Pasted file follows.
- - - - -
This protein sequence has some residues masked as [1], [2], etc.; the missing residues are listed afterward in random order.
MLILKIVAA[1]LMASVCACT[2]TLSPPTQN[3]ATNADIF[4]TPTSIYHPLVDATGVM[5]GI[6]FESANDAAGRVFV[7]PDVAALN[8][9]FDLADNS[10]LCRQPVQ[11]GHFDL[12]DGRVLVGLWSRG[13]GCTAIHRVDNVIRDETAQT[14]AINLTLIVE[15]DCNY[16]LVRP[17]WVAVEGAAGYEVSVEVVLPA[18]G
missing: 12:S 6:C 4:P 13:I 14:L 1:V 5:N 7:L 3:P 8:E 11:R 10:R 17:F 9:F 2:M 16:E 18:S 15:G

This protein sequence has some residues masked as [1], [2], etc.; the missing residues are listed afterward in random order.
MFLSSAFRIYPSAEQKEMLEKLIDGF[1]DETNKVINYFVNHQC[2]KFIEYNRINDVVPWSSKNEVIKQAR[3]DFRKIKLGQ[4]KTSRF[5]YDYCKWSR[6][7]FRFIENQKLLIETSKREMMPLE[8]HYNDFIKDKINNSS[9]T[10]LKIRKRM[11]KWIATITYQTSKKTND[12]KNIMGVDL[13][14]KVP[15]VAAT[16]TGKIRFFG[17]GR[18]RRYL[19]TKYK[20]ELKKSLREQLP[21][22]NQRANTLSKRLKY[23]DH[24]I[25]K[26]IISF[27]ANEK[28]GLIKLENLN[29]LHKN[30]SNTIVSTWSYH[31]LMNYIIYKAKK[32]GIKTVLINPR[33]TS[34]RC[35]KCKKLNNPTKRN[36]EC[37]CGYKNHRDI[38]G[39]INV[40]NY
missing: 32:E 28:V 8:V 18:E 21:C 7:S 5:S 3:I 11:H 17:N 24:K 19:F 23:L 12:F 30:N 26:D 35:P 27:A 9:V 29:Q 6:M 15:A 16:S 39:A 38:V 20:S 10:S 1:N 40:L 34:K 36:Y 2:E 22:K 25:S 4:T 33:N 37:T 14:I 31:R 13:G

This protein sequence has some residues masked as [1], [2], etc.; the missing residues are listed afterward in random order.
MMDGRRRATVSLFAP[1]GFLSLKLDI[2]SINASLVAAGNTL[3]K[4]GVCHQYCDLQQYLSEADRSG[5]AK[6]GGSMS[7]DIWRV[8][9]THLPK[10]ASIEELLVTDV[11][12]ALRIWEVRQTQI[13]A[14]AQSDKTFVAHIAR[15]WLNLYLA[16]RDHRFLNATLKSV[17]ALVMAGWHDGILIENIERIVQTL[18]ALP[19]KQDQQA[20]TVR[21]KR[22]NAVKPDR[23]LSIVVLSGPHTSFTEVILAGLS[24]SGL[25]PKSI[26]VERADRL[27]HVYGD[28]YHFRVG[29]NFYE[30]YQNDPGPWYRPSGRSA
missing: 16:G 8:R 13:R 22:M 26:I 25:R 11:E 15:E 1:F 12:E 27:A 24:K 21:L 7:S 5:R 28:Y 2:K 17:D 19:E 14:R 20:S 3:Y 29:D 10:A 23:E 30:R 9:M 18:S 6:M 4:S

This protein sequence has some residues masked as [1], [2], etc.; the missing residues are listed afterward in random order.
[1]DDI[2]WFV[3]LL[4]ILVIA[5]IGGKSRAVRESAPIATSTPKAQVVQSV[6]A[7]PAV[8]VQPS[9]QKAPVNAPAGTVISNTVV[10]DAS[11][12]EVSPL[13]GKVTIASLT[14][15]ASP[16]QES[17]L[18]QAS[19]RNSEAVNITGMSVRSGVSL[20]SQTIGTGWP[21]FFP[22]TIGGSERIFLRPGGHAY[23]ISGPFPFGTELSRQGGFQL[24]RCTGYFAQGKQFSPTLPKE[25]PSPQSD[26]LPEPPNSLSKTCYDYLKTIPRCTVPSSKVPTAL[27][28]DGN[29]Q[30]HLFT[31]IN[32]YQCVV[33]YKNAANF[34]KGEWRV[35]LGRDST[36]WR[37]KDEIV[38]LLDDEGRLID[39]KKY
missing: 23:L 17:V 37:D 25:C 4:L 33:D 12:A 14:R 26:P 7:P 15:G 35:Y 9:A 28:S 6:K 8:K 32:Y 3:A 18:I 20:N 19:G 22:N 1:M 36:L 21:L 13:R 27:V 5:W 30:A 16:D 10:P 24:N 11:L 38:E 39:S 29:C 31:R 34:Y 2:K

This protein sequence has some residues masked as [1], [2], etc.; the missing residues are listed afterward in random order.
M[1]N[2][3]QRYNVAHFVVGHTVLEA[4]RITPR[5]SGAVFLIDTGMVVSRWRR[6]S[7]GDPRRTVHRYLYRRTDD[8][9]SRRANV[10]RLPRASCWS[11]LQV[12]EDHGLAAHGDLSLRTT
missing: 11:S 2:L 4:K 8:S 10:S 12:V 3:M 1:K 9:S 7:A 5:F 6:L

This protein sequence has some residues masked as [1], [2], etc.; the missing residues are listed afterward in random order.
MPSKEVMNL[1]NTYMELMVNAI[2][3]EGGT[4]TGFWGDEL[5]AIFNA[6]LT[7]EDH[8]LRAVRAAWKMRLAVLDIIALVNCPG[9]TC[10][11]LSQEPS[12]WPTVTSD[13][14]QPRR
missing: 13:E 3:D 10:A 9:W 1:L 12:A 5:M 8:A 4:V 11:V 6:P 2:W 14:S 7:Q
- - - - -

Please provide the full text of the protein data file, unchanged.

This protein sequence has some residues masked as [1], [2], etc.; the missing residues are listed afterward in random order.
MLILKIVAA[1]LMASVCACT[2]TLSPPTQN[3]ATNADIF[4]TPTSIYHPLVDATGVM[5]GI[6]FESANDAAGRVFV[7]PDVAALN[8][9]FDLADNS[10]LCRQPVQ[11]GHFDL[12]DGRVLVGLWSRG[13]GCTAIHRVDNVIRDETAQT[14]AINLTLIVE[15]DCNY[16]LVRP[17]WVAVEGAAGYEVSVEVVLPA[18]G
missing: 12:S 6:C 4:P 13:I 14:L 1:V 5:N 7:L 3:P 8:E 11:R 10:R 17:F 9:F 2:M 16:E 18:S 15:G

This protein sequence has some residues masked as [1], [2], etc.; the missing residues are listed afterward in random order.
MFLSSAFRIYPSAEQKEMLEKLIDGF[1]DETNKVINYFVNHQC[2]KFIEYNRINDVVPWSSKNEVIKQAR[3]DFRKIKLGQ[4]KTSRF[5]YDYCKWSR[6][7]FRFIENQKLLIETSKREMMPLE[8]HYNDFIKDKINNSS[9]T[10]LKIRKRM[11]KWIATITYQTSKKTND[12]KNIMGVDL[13][14]KVP[15]VAAT[16]TGKIRFFG[17]GR[18]RRYL[19]TKYK[20]ELKKSLREQLP[21][22]NQRANTLSKRLKY[23]DH[24]I[25]K[26]IISF[27]ANEK[28]GLIKLENLN[29]LHKN[30]SNTIVSTWSYH[31]LMNYIIYKAKK[32]GIKTVLINPR[33]TS[34]RC[35]KCKKLNNPTKRN[36]EC[37]CGYKNHRDI[38]G[39]INV[40]NY
missing: 32:E 28:V 8:V 18:E 21:C 7:S 5:S 3:I 11:H 17:N 24:K 19:F 23:L 12:F 30:N 26:D 35:P 27:A 9:V 29:Q 6:M 15:A 16:S 39:A 38:V 20:S 10:S 1:N 40:L 34:K 36:Y 2:E 22:K 25:S 4:T 33:N 37:T 14:I 31:R 13:G

This protein sequence has some residues masked as [1], [2], etc.; the missing residues are listed afterward in random order.
MMDGRRRATVSLFAP[1]GFLSLKLDI[2]SINASLVAAGNTL[3]K[4]GVCHQYCDLQQYLSEADRSG[5]AK[6]GGSMS[7]DIWRV[8][9]THLPK[10]ASIEELLVTDV[11][12]ALRIWEVRQTQI[13]A[14]AQSDKTFVAHIAR[15]WLNLYLA[16]RDHRFLNATLKSV[17]ALVMAGWHDGILIENIERIVQTL[18]ALP[19]KQDQQA[20]TVR[21]KR[22]NAVKPDR[23]LSIVVLSGPHTSFTEVILAGLS[24]SGL[25]PKSI[26]VERADRL[27]HVYGD[28]YHFRVG[29]NFYE[30]YQNDPGPWYRPSGRSA
missing: 16:G 8:R 13:R 22:M 26:I 25:R 11:E 15:E 1:F 12:E 27:A 24:K 21:L 7:S 5:R 28:Y 2:K 17:D 19:E 14:R 20:S 3:Y 29:D 10:A 23:E 30:R 9:M 18:S 6:M 4:S

This protein sequence has some residues masked as [1], [2], etc.; the missing residues are listed afterward in random order.
[1]DDI[2]WFV[3]LL[4]ILVIA[5]IGGKSRAVRESAPIATSTPKAQVVQSV[6]A[7]PAV[8]VQPS[9]QKAPVNAPAGTVISNTVV[10]DAS[11][12]EVSPL[13]GKVTIASLT[14][15]ASP[16]QES[17]L[18]QAS[19]RNSEAVNITGMSVRSGVSL[20]SQTIGTGWP[21]FFP[22]TIGGSERIFLRPGGHAY[23]ISGPFPFGTELSRQGGFQL[24]RCTGYFAQGKQFSPTLPKE[25]PSPQSD[26]LPEPPNSLSKTCYDYLKTIPRCTVPSSKVPTAL[27][28]DGN[29]Q[30]HLFT[31]IN[32]YQCVV[33]YKNAANF[34]KGEWRV[35]LGRDST[36]WR[37]KDEIV[38]LLDDEGRLID[39]KKY
missing: 23:L 17:V 37:D 25:C 4:L 33:D 12:A 14:R 26:P 7:P 15:G 35:Y 9:A 28:S 6:K 8:K 32:Y 3:A 18:I 20:N 19:G 22:N 1:M 36:L 21:L 13:R 27:V 5:W 30:A 16:D 10:P 24:N 11:L 38:E 39:S 29:C 31:R 34:Y 2:K

This protein sequence has some residues masked as [1], [2], etc.; the missing residues are listed afterward in random order.
M[1]N[2][3]QRYNVAHFVVGHTVLEA[4]RITPR[5]SGAVFLIDTGMVVSRWRR[6]S[7]GDPRRTVHRYLYRRTDD[8][9]SRRANV[10]RLPRASCWS[11]LQV[12]EDHGLAAHGDLSLRTT
missing: 11:S 2:L 4:K 8:S 10:S 12:V 3:M 1:K 9:S 7:A 5:F 6:L

This protein sequence has some residues masked as [1], [2], etc.; the missing residues are listed afterward in random order.
MPSKEVMNL[1]NTYMELMVNAI[2][3]EGGT[4]TGFWGDEL[5]AIFNA[6]LT[7]EDH[8]LRAVRAAWKMRLAVLDIIALVNCPG[9]TC[10][11]LSQEPS[12]WPTVTSD[13][14]QPRR
missing: 13:E 3:D 10:A 9:W 1:L 12:A 5:M 8:A 4:V 11:V 6:P 2:W 14:S 7:Q